Rusty was among other researchers who discovered that exposure to enriched environments increases the birth of new neurons, which is called neurogenesis, and, similarly, that new synapses can be formed (the new neurons can be “programmed”), which is called neuroplasticity.
Neuroscientists are constrained by available funding, and much of the funding currently available goes to study pathology of the brain. We are, however, starting to see studies performed that shed light on how the environment can enhance the performance of healthy brains.
For example, research by Dr. Stanley Graven and others showed that, given the immature and critical state of brain development of preterm neonates, the traditional, unregulated neonatal intensive care unit (NICU) environment can be expected to have harmful consequences on sensory development.
Noise, light and painful stimuli interfere with the neonate’s visual and auditory development as well as its ability to sleep – a complex process that is absolutely required for normal neuronal migration and brain development.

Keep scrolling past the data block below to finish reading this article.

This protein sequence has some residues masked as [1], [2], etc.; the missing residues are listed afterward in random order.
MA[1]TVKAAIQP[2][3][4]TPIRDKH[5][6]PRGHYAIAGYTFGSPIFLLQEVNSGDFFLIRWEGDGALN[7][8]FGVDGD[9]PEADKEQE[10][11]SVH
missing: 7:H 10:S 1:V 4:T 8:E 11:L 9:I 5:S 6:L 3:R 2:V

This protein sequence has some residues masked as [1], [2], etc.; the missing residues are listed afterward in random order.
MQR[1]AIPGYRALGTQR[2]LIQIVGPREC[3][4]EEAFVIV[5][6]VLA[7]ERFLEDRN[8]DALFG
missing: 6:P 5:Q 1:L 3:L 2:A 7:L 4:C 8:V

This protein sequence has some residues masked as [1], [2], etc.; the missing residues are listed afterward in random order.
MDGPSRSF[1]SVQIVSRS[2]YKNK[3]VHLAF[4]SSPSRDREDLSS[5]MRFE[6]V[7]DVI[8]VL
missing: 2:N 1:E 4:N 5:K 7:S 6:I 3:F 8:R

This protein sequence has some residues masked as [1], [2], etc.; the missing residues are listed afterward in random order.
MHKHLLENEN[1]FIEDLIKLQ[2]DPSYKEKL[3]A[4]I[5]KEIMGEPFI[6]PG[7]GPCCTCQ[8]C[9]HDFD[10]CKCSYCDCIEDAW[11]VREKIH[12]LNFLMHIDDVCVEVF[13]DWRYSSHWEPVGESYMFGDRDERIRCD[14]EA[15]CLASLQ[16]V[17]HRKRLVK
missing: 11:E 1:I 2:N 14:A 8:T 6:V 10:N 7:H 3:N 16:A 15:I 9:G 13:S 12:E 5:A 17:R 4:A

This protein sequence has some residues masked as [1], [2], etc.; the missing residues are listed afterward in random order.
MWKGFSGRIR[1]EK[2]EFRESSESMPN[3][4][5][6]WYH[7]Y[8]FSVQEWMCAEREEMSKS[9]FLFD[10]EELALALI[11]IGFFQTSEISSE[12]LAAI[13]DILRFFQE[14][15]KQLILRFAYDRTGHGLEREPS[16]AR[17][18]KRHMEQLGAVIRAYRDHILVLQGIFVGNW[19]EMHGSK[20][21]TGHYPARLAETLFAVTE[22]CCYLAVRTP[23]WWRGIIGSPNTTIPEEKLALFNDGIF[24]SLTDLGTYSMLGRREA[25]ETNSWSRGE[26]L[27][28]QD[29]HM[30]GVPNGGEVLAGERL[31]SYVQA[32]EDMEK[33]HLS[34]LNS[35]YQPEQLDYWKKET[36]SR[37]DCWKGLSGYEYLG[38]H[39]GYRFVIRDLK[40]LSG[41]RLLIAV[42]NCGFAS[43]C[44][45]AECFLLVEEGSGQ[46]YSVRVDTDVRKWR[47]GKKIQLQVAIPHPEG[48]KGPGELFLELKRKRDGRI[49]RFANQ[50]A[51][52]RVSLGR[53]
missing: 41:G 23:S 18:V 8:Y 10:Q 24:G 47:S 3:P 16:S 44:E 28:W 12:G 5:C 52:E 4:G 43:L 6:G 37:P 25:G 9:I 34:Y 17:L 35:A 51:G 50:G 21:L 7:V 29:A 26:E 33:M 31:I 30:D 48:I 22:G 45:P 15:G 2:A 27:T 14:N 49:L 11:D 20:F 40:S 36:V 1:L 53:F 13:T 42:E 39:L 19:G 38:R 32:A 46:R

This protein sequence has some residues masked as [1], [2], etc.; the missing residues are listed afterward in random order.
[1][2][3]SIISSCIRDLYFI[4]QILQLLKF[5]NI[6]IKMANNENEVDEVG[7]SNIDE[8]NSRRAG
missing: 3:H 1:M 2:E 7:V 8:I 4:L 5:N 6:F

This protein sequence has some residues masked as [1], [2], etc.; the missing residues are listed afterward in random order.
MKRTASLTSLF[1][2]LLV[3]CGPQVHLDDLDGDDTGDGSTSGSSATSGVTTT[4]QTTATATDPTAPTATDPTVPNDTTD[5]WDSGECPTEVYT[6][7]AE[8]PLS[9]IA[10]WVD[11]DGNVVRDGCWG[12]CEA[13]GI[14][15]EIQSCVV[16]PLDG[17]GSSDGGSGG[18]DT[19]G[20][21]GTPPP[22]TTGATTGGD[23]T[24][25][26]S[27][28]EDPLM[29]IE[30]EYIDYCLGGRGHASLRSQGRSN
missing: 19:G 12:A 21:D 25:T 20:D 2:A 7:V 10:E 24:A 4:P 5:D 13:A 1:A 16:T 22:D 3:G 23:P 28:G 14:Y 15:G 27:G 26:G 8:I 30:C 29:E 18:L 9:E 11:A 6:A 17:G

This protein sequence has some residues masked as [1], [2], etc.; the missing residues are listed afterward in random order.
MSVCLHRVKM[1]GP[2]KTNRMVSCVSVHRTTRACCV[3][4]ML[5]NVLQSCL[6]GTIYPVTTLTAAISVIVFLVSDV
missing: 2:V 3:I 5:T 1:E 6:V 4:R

This study suggests design implications for light characteristics; sound characteristics; and touch and connection in the neonatal environment.
A study from Boekelheide NICU environmental research program at Sanford Children’s Hospital, Sioux Falls, South Dakota went a step further.
Using metrics of periodic breathing and awake time, the study compared a new design prototype of the single-family, environmentally controlled room with the conventional open bay NICU. Metrics significantly improved in the prototype, leading to new standards for NICU design.
Further research may affect how we support healthy brain development with architectural design throughout childhood, not just during pre-term development, since different areas of the brain continue to develop throughout the maturation process.
In another pioneering study of how the brain reacts to a person’s environment, Huda Akil PhD, professor of the University of Michigan, examined the effects of solitary confinement (as presented at the ANFA Conference in 2018).